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Transshipment Port Moves Full Steam Ahead


July 6, 2000
Copyright © 2000 CARIBBEAN BUSINESS. All Rights Reserved.

The transshipment port project is moving full steam ahead, with a request for proposal (RFP) likely to go out within six to seven weeks.

The development of the transshipment port in Guayanilla is the focus of government attention from different groups and angles. (CB June 1). This week, the government’s economic development team for the project is expected to meet in San Juan with professor Ernst Frankel, who did the feasibility study on the port. Next week, Gov. Pedro Rossello is expected to announce the decision to build the transshipment port in Guayanilla and the date for a seminar here with top global transshipment players.

In related developments, Puerto Rico Energy & Sewer Authority (Prepa) Executive Director Miguel Cordero is negotiating for Prepa’s purchase of the former Commonwealth Oil Refining Co. (Corco) facilities in Guayanilla for some $90 million. The Corco property would add to the 800 acres needed for the value-added services necessary for a successful transshipment port, as well as a 42-foot-deep port capable of handling oil tankers and 200 tanks to store oil and gas for Prepa’s needs. Sources say Corco owns 550 acres and the Sucesion Valdivieso owns the other 250.

At next month’s seminar for port developers and world maritime players, a preliminary RFP will be presented for participants’ input, according to an inside source. The final RFP, to include that input, should go out two weeks later, with an urgent appeal for interested parties to submit proposals immediately.

According to insiders, the government plans an accelerated yet serious and thorough process to advance the project as much as possible so that, if a final contract has not been signed before Rossello leaves office January 2001, at least the project will be so advanced that it may not be discarded by the next administration. Insiders agree a signing is not likely before January because of the complexity of the project. For the Rossello administration, according to insiders, the transshipment port will be backbone of the island’s new economic model. Both leading gubernatorial candidates, New Progressive Party’s (NPP) Carlos Pesquera and Popular Democratic Party’s (PDP) Sila Calderon, have publicly expressed their support of the transshipment port project and its location on the southern part of the island. (See pages 30-33.)

The administration has already advised key developers of the government’s interest in building a transshipment port. The government has quietly plugged along, with investigative trips to transshipment ports in Singapore and Rotterdam. Other steps have been taken but an agreement of confidentiality signed by everyone involved prohibits the release of further information.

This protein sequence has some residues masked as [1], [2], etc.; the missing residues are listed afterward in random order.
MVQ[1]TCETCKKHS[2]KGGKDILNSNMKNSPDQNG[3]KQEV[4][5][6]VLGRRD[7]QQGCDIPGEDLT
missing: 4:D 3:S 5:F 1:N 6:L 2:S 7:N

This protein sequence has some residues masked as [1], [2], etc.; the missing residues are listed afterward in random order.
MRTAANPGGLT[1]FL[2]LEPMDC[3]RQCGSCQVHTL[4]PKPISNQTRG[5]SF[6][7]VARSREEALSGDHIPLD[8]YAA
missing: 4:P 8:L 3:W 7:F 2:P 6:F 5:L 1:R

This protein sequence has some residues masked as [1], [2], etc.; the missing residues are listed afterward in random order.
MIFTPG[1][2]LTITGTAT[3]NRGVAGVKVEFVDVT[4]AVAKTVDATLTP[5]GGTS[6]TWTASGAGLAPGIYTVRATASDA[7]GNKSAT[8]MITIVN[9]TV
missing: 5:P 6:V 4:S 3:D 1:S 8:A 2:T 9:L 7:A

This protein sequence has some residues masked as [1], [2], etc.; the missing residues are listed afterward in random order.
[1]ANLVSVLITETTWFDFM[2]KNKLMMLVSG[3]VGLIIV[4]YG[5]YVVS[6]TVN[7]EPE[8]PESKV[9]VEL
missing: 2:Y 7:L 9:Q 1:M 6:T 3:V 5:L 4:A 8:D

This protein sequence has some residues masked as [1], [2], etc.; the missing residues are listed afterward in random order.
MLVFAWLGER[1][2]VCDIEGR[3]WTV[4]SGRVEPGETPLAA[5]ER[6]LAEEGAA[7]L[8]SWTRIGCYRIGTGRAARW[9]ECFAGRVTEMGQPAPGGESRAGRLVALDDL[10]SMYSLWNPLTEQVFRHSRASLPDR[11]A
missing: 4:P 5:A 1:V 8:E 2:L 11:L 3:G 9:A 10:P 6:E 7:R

Beyond Guayanilla itself, port development activities will extend all the way to the Ponce Port, Puerto Rico’s second largest port. Transshipment port development cost is not expected to reach $1 billion but the government’s expense is expected to only cover the cost of the land to be expropriated, according to insiders.

While the rush is rumored due to Gov.Rossello’s desire to conclude his political life with the transshipment port to his credit, it is actually being dictated by the maritime industry’s fast and furious worldwide changes. Competition in the Americas for a transshipment port’s location is forcing a decision by year’s end. The transshipment cargo brought from Europe and the Far East in post-Panamax ships, too large to pass through the Panama Canal, for North and South America as well as for Puerto Rico and the Caribbean, must be reloaded to smaller ships at the transshipment port. Transshipment port contenders include Miami, whose airport clearly dominates both passenger and cargo bound for South and Central America, Kingston, Jamaica, Puerto Haina, Dominican Republic and Freeport, Bahamas. A decision must be made by the government of the country involved, in conjunction, not only with a port developer, but with the maritime industry which plans for traffic in the shipping lanes.

Industry sources say Puerto Rico’s biggest competition is Freeport’s new port with strong financial backing and the capacity to become a transshipment hub. But Puerto Rico’s advantage is the impressive 1.8 million 20-foot-equivalent-unit (TEU) containers Puerto Rico moved in 1997. Existing cargo traffic is a big plus for the island.

In fact, according to insiders, while the island’s maritime wages are higher compared to other potential Caribbean ports, Puerto Rico’s solid political, economic and judicial structure, in addition to its highly skilled labor, presents such stability that, except for Miami, few can compete. Puerto Rico’s location on the Mona Passage, one of the principal international shipping lanes, puts the island in a unique and enviable situation.

This Caribbean Business article appears courtesy of Casiano Communications.
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